The Walcha Court House is built on an ironstone foundation with colonial bond brickwork. It has granite window sills, lined with cedar panels, and has cedar furniture.
A contract worth £900 was awarded to Messrs Moore and Lonsdale of Armidale in September 1871 for the construction of the first stage of the present Walcha Court House.
The building, which was completed in 1873, also served as a police watch house, lock-up and Lands Office and was said to be one of the better buildings in Walcha. Alterations and additions were made in 1875, 1880 and 1890.
The Colonial Government had proposed an amount of £1200 to build a court house in 1854 but changed its mind in October 1855 when it decided to instead provide £400 for the building of a police watch house.
The Maitland Mercury of October 17, 1857, announced tenders were invited for the construction of the watch house, which was to be roofed with ironbark or box shingles. Three local justices of the peace recommended to the authorities that this be changed to stringybark shingles since the other timbers were not available locally.
Construction work on the watch house, which was to include a court room, was under way in 1858 but Walcha still lacked the proper facilities to conduct a Court of Petty Sessions. This caused frustration in Armidale as well as in Walcha.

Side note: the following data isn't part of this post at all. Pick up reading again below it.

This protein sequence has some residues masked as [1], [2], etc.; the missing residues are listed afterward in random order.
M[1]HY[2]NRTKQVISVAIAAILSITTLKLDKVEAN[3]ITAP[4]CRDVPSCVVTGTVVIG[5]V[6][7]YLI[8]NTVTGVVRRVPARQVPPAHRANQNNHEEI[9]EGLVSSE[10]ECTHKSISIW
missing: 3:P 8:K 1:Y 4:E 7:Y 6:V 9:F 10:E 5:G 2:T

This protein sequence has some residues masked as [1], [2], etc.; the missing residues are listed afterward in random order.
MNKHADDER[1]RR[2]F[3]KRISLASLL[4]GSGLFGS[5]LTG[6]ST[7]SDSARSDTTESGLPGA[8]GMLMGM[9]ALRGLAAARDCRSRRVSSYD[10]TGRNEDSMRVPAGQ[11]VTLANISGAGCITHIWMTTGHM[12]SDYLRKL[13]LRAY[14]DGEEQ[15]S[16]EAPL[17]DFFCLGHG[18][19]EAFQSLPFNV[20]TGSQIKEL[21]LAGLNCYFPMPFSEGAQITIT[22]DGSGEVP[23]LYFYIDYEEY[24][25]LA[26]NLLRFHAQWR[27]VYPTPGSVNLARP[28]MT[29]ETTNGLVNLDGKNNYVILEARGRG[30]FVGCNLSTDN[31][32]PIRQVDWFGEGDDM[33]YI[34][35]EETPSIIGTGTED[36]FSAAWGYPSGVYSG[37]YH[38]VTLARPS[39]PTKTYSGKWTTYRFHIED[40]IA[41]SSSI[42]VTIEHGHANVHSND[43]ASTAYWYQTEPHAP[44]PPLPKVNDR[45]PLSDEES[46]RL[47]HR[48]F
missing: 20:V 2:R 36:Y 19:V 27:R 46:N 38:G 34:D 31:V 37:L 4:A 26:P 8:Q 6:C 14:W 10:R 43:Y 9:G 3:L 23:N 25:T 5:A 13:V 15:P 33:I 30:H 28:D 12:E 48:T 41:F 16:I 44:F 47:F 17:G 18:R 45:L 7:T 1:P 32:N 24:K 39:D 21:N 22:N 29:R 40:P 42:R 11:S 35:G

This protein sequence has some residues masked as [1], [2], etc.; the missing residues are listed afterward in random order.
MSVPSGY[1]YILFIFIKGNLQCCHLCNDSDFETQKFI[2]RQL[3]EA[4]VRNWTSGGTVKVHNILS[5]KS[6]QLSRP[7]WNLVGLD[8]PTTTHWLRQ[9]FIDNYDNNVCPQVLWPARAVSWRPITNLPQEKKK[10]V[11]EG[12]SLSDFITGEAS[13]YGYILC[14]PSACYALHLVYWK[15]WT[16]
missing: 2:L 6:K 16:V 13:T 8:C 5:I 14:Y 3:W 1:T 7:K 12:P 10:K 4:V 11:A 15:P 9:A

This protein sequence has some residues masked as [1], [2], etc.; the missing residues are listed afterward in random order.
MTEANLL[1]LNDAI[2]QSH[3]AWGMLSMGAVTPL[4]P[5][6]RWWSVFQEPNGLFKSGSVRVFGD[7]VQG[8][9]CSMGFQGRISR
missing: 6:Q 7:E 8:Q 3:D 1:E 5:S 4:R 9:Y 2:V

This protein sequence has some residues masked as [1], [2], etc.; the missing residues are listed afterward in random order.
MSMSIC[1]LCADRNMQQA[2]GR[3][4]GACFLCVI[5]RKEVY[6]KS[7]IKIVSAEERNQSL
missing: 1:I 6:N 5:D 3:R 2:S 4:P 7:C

A Walcha magistrate, who announced he would not hold court under a gum tree or in a public house, referred cases to the Armidale Bench of Magistrates, some of which they refused to hear since they believed there was no good reason for them not being heard at Walcha.
When it was ready for use in 1860, the court room in the Walcha watch house did not meet expectations,with one mid-winter report saying: “It was unusually cold while the gentlemen were on the bench, and between wind and smoke from the open fire, they were almost driven out of the place.” The 1860 building, said by some to be a disgrace to Walcha, was demolished in 1874 a year after the first stage of the present court house was completed.